This article was originally published on the Latest from Alliance blog on 13 October 2014. The original article can be found here. For more information about Alliance magazine, please visit www.alliancemagazine.org.
With the resources of both governments and traditional philanthropy barely growing or in decline, while the problems of poverty, ill-health and environmental degradation balloon daily, it is increasingly clear that new models for financing and promoting social and environmental objectives are urgently needed.
Two new books from Lester Salamon, director of the Johns Hopkins University Center for Civil Society Studies, examine a significant revolution under way in social- and environmental-purpose financing, at the heart of which lies a massive explosion in the instruments and institutions being deployed to mobilize private resources. Where earlier such support was limited to charitable gifts, a bewildering array of new instruments and institutions has surfaced – loans, loan guarantees, private equity, barter arrangements, social stock exchanges, bonds, secondary markets, investment funds, and many more – all of them designed to leverage not just philanthropic grants but a much larger pool of private investment capital.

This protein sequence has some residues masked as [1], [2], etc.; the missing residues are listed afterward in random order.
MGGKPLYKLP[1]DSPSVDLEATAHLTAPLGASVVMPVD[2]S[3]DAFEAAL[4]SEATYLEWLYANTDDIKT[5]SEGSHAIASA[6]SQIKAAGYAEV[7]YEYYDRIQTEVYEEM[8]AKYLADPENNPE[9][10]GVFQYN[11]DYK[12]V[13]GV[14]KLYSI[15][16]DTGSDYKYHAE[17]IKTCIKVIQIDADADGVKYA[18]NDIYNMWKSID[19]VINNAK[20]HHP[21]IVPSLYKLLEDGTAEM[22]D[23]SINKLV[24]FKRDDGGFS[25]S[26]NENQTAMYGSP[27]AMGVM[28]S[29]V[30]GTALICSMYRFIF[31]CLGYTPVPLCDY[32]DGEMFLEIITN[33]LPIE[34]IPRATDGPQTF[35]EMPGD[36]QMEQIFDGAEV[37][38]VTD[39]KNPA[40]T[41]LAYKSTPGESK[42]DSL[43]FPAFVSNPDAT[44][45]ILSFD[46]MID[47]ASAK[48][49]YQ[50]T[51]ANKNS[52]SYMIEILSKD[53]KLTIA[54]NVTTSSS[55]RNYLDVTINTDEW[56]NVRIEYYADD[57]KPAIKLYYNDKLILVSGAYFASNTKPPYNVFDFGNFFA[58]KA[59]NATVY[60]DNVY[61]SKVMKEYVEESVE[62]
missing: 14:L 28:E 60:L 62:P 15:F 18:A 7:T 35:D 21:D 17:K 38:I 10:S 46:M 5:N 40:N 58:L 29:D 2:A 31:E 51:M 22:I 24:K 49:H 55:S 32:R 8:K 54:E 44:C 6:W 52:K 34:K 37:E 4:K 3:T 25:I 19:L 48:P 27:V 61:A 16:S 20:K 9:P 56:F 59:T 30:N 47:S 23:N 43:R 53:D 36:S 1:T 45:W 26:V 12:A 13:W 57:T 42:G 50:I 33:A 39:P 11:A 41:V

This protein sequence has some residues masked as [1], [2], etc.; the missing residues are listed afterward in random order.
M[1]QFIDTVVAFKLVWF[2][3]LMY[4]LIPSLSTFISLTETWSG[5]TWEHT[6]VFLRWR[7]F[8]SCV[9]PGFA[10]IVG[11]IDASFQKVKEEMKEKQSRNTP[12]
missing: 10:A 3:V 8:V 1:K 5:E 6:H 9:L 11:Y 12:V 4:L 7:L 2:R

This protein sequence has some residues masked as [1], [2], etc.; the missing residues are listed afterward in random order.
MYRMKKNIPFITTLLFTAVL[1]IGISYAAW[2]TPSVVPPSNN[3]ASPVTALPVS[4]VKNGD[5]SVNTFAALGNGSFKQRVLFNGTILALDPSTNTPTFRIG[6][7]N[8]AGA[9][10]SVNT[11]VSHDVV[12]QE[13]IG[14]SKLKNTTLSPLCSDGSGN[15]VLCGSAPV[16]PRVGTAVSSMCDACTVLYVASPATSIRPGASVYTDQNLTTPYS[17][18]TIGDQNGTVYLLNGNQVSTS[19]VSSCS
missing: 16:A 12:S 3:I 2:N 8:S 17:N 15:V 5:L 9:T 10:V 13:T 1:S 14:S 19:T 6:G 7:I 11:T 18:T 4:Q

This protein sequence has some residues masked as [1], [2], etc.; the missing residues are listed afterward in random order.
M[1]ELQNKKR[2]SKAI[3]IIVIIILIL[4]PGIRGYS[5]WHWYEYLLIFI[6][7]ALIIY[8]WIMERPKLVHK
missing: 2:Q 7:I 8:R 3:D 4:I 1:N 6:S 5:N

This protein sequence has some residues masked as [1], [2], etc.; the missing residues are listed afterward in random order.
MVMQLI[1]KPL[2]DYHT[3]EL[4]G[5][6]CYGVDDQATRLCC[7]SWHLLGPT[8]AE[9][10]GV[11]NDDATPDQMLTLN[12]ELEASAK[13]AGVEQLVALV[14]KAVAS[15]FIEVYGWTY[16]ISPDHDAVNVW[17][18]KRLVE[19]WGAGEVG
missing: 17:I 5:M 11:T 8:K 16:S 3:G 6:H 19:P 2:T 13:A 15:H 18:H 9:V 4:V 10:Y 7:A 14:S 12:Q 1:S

While these changes are inspiring, they remain largely uncharted in any systematic fashion. Released by Oxford University Press, New Frontiers of Philanthropy: A guide to the new tools and new actors that are reshaping global philanthropy and social investing, and Leverage for Good, which carries the introductory chapter of the larger New Frontiers volume, are designed to provide the first comprehensible and accessible roadmap to the full range of these important new developments on the frontiers of philanthropy and social investment.